A Land More Kind Than Home by Wiley Cash
Published by William Morrow
Review copy received at SIBA 2012
From the publisher:
For a curious boy like Jess Hall, growing up in Marshall means trouble when your mother catches you spying on grown-ups. Adventurous and precocious, Jess is enormously protective of his older brother, Christopher, a mute whom everyone calls Stump. Though their mother has warned them not to snoop, Stump can’t help sneaking a look at something he’s not supposed to—an act that will have catastrophic repercussions, shattering both his world and Jess’s. It’s a wrenching event that thrusts Jess into an adulthood for which he’s not prepared. While there is much about the world that still confuses him, he now knows that a new understanding can bring not only a growing danger and evil—but also the possibility of freedom and deliverance as well.
I had been planning on reading this book for YEARS before I picked it up. Literally, years – everyone raved about it when it was published in January 2012, and then at SIBA later that year I picked up a copy of the ARC for the paperback release. I finally got to it last month and while I’m glad I read it, I think I built it up in my head too much and anticipated an incredible novel, and it just didn’t wow me.
Let’s start with what I did like, though. Jess was an exceptional narrator, and I was blown away by how well Cash was able to narrate from the point of view of a preteen boy. What’s so interesting about Jess’s narration is that he’s very innocent, and doesn’t quite get what’s going on with the adults around him – until things become too clear for him at too young an age and he’s forced to grow up really fast. I was fascinated by his abrupt transition into adulthood, but at the same time it was incredibly sad to read as the reasons why this happens to him are heartbreaking.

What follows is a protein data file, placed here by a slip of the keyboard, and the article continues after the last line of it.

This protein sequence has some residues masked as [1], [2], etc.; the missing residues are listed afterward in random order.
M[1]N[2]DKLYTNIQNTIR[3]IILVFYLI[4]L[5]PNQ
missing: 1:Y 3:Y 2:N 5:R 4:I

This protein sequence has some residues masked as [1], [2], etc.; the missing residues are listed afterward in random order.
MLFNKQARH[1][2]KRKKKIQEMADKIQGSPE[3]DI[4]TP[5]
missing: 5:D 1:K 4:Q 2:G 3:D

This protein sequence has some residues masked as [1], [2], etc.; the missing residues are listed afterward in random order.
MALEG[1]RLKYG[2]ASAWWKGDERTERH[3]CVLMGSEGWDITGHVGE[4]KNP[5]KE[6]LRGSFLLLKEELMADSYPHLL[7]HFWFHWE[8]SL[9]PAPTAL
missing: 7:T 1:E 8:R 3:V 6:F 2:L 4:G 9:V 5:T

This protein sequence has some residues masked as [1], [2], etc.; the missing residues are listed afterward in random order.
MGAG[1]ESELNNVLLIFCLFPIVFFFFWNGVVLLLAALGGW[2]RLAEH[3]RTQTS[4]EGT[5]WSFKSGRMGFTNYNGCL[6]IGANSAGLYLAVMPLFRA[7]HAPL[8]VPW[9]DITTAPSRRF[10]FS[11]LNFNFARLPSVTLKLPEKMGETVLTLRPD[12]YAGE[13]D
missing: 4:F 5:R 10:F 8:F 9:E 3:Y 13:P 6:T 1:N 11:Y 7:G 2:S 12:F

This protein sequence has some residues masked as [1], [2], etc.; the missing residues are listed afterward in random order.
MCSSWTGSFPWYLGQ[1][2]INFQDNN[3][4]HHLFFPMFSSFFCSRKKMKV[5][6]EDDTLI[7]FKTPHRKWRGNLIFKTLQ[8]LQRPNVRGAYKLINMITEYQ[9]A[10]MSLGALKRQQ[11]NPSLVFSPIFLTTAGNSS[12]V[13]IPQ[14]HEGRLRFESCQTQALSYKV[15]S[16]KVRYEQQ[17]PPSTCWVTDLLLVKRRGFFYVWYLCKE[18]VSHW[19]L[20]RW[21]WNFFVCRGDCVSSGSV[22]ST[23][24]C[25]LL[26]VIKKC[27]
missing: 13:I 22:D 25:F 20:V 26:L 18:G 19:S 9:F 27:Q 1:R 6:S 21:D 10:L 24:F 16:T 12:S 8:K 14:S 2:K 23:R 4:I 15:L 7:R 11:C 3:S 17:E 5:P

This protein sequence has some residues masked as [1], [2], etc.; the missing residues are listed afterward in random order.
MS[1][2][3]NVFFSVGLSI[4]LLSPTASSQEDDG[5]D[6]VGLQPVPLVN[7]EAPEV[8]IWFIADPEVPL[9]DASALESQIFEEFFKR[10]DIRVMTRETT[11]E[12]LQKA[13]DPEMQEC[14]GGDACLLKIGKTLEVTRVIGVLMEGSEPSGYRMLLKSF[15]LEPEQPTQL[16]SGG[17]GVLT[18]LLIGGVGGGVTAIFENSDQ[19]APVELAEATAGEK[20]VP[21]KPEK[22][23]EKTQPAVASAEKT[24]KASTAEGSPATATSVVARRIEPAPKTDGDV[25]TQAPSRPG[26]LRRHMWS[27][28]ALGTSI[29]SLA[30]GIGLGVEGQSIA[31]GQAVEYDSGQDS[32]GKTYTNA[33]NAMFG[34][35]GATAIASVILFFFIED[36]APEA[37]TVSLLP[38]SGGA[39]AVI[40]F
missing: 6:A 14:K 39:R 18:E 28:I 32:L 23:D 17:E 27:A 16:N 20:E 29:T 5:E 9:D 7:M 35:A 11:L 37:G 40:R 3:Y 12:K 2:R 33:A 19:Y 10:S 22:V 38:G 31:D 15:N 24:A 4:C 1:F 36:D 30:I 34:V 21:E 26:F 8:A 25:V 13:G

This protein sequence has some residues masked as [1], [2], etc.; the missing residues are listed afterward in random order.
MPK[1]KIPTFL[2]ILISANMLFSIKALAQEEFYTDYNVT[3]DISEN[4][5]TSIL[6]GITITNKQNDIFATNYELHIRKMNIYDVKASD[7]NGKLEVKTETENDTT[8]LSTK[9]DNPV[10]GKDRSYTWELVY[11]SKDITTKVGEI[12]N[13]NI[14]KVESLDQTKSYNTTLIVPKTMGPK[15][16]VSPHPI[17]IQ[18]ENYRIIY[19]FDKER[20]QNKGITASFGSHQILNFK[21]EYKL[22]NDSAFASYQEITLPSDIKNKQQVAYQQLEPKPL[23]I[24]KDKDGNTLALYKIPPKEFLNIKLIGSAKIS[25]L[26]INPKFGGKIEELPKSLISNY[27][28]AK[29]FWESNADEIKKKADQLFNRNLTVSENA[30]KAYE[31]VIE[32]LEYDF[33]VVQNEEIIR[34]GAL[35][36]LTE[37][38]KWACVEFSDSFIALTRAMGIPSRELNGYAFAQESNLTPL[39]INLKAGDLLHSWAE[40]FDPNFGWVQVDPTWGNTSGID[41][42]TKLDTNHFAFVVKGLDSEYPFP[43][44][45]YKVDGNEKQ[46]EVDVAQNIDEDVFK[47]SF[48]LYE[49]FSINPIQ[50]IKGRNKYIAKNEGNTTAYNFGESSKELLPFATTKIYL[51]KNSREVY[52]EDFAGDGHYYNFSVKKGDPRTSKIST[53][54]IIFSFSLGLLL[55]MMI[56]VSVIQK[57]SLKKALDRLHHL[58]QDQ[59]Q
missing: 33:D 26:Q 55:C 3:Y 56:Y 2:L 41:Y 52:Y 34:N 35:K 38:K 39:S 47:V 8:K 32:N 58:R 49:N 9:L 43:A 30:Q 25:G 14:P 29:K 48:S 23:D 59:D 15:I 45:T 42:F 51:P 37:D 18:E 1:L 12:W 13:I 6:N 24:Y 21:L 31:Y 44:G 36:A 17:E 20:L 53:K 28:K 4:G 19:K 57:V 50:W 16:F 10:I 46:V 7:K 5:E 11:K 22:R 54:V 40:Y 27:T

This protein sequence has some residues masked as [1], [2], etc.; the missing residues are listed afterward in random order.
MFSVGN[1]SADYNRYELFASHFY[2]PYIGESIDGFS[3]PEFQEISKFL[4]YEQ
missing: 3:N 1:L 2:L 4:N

I also found Cash to be very talented at creating multiple narrators with very distinct voices. Jess, the town midwife Adelaide, and the sheriff Clem all narrate several chapters of the book, and it was so easy to know exactly who was talking every time the narration switched. Also, having these three very different points of view gave the reader a really solid picture of what was going on in this town – and who was on which side of it.
The main issue I had with A Land More Kind Than Home is not a specific issue at all, actually. I liked the book well enough but it just didn’t have that special something to wow me. The characters were good, the story was interesting, the setting was well-drawn, but I just didn’t connect emotionally to the story. And this is a very emotional story, so I should have felt that connection. It was probably just me and my too-high expectations, but sadly I didn’t fall in love with this novel the way that a lot of other bloggers seemed to.
But again, I liked the book! So don’t take my lack of love as a sign of a bad novel. In fact, many readers have adored this book and Cash’s more recent novel, too. So if the story sounds interesting to you, give it a try and let me know your thoughts if you do!